Cakes and pastries. Whether home-made or bought from a store or bakery, forms of these sweet treats can be found in cultures across the globe – it seems that the soft spot we have for them is universal. You are not alone however if you have ever wondered what the difference is exactly between cakes and pastries, given that each satisfies our sugar cravings equally well, and are made from similar ingredients.
Well, as with many such questions… it depends. The boundary is not clearly defined between these two baked delicacies, but there are certain differences that we can point towards to help us distinguish them. Here follows a short guide to try and unravel your carrot cake from your croissants, and your palmiers from your pavlova.
A problem of definition
You, like me, probably have an image in your head of what a cake or a pastry looks like – but find it tricky when you try to define one. This is because the terms “cake” and “pastry” are very broad. “Pastry” refers both to a type of dough and certain baked products made from this dough, whereas “cake” can encompass a whole range of sweet desserts. It is best that we take these one at a time, comparing first the type of dough or batter, and then the products themselves.
Dough and batter
Pastry is a rather stiff dough made primarily of flour, water and fat. Sugar is an extra ingredient in some pastries, while specialist fats and other ingredients can also be used. In most pastries, the fat is solid at room temperature. Depending on the type of pastry, the dough can be used as a base, crust or shell for other sweet or savory fillings such as pies, tarts, and pasties.
Cake has its origin in sweetened breads, and therefore many classic cakes have a porous structure which somewhat resembles that of bread. The batter used for cake is typically wetter than pastry, with flour, sugar, eggs, oil or soft butter, liquid (often milk), and a leavening agent as the main ingredients. The crumb tends to be moist, soft and tender, and a cake is often layered, iced, or otherwise decorated with sweet toppings.
It’s all about the flour
While cake may resemble bread more than pastry does, the flour used for it is quite different. It all boils down to the amount of protein in the flour, with higher levels of protein (typically around 10-12%) being found in pastry flour, and lower levels (around 7.5-9%) in cake and biscuit flour. It is this protein which forms gluten strands when the flour is mixed with water, and too much gluten in a cake would make its crumb dry and tough – not the desired light and airy texture that you would find in a sponge or chiffon cake, for example. In cake, the eggs provide the protein structure which helps it to rise, catching the gases produced by the leavening agent.
In certain pastries, the chemistry is quite different. For starters, there is rarely a leavening agent, and in many types of pastry which will form a crust or shell, such as shortcrust pastry, the aim is to prevent the dough from rising too much. The addition of fat to the dough hinders the gluten from forming too strongly, giving the pastry a crumbly texture.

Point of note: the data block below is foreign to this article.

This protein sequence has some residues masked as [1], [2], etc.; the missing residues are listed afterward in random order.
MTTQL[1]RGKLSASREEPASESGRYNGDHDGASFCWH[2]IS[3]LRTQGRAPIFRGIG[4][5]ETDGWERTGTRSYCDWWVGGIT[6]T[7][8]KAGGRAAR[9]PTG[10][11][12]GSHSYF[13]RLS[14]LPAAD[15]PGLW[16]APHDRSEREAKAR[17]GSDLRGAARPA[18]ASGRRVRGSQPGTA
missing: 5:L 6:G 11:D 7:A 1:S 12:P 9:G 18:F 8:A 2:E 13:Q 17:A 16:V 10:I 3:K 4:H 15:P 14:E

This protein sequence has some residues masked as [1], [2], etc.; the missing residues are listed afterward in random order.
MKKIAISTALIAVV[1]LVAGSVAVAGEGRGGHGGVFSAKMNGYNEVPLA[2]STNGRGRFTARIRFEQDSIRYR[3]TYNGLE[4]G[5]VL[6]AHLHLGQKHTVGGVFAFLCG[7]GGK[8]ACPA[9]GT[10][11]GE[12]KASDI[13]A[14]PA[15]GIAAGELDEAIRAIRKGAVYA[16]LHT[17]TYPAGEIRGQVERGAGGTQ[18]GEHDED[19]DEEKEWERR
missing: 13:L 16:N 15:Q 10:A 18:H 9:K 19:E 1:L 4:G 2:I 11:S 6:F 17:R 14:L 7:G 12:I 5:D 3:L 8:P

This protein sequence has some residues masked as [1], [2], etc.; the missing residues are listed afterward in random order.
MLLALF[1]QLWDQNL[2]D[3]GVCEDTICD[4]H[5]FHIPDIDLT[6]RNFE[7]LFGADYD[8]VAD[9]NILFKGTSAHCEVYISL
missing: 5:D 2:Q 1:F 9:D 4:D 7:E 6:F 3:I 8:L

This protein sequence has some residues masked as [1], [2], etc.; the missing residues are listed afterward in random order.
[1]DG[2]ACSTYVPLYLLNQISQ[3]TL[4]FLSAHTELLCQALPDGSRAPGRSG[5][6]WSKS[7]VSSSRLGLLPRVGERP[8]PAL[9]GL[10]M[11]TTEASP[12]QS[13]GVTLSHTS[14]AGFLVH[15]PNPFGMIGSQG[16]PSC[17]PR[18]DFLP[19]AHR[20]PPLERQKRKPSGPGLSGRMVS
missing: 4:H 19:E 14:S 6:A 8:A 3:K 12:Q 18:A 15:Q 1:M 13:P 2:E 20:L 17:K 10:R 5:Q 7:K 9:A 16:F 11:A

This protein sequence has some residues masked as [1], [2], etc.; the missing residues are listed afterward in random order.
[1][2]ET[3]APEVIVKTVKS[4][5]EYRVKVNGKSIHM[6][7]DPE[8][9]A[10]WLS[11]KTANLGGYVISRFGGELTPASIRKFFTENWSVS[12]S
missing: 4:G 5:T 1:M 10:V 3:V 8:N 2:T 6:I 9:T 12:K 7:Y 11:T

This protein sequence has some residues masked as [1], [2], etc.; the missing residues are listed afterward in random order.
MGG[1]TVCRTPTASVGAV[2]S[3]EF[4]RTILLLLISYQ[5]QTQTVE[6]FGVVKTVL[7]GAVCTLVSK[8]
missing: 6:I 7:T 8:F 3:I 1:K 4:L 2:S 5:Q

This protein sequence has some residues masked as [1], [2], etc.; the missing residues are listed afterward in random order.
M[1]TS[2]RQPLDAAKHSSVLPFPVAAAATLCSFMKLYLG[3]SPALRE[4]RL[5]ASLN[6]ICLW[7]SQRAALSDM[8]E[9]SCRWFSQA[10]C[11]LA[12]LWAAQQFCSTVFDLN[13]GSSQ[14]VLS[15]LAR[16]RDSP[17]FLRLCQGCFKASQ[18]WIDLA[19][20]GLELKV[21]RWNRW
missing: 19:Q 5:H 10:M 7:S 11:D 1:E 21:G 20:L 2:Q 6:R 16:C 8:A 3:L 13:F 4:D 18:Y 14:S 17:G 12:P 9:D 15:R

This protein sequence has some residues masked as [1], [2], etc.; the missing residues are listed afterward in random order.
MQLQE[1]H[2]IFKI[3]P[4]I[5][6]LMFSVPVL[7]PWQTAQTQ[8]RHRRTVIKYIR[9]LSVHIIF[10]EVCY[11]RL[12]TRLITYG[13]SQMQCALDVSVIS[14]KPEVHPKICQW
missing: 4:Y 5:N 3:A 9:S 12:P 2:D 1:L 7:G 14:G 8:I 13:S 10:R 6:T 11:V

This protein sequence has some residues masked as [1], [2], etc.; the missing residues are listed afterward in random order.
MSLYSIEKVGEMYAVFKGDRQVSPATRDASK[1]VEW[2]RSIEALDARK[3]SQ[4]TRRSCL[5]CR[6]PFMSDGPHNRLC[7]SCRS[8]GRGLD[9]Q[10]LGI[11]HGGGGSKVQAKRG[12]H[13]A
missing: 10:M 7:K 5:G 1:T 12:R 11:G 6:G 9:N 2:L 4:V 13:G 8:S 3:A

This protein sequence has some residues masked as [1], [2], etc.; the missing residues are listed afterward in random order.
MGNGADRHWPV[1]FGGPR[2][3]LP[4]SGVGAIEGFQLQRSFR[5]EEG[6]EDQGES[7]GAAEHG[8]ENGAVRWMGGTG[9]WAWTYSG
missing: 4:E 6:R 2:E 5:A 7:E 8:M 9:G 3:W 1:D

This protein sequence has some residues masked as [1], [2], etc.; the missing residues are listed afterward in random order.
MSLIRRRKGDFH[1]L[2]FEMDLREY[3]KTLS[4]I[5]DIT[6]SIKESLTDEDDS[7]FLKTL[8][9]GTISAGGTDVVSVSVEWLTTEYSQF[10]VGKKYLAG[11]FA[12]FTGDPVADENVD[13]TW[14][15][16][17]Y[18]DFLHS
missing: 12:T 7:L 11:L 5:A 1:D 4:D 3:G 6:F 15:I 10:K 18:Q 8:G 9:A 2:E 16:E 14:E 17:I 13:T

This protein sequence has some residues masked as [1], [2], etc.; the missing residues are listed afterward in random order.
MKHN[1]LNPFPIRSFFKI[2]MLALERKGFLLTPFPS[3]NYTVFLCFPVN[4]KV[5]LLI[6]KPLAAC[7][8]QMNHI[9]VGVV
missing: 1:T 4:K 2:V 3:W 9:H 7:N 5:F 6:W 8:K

Where there is a desire for the dough to rise, such as with the various puff and flaky pastries, this is achieved by other means. The stronger gluten in a pastry dough is used to create layers. Moisture in the dough is converted to steam which is then caught between these layers, causing the pastry to puff up, as with Danish pastries and croissants. The result is a light, crispy, flaky consistency very different from that of cake.
Cheese, banana and tea cakes?
So far, so different. It is when we start getting to the different desserts that are made with pastry dough and cake batter that things start to get a little confusing, however. If we ignore the savory uses for pastry and focus just upon the sweet, we are left with two types of base that can then either be eaten as they are or filled, topped, layered or decorated in an infinite number of ways. Both cakes and pastry can be filled with cream, topped with fruit and dusted with icing sugar, to name just a few.
As I mentioned earlier however, modern cakes can be sweet desserts other than those based upon a baked batter, and can, in some cases, even use a pastry or pastry-like base. Banoffee pie and cheesecake are both considered cakes but use either pastry or crumbled biscuit as their base, which are covered with dairy toppings. Neither of these cakes uses a leavening agent.
At the other end of the cake spectrum, fruit cake, banana cake and tea loaves each straddle the border between cake and bread, highlighting the link between the two.
A question of culture
It is clear in the majority of cases whether a sweet treat should be classed as a pastry or a cake, with the underlying dough or batter usually being the determining factor. The rest seems to be a matter of custom. In the English-speaking world at least, a pastry will almost always be made from a pastry dough, whereas the boundaries for what can be considered a cake are a little more flexible. There are many types of cake that use little or no flour, and are therefore not made from the classic cake batter. The popularity of gluten-free baking in recent years has given rise to many flour-free cakes, including some variations on traditional classics.
Not every culture will necessarily categorize their desserts in the same way, however, and may not have such a broad term as “cake” in their own language. But so long as you know the difference between how to make each one, it doesn’t matter much what you call it. Rest assured that whether pastry or cake, it’ll still taste just as good!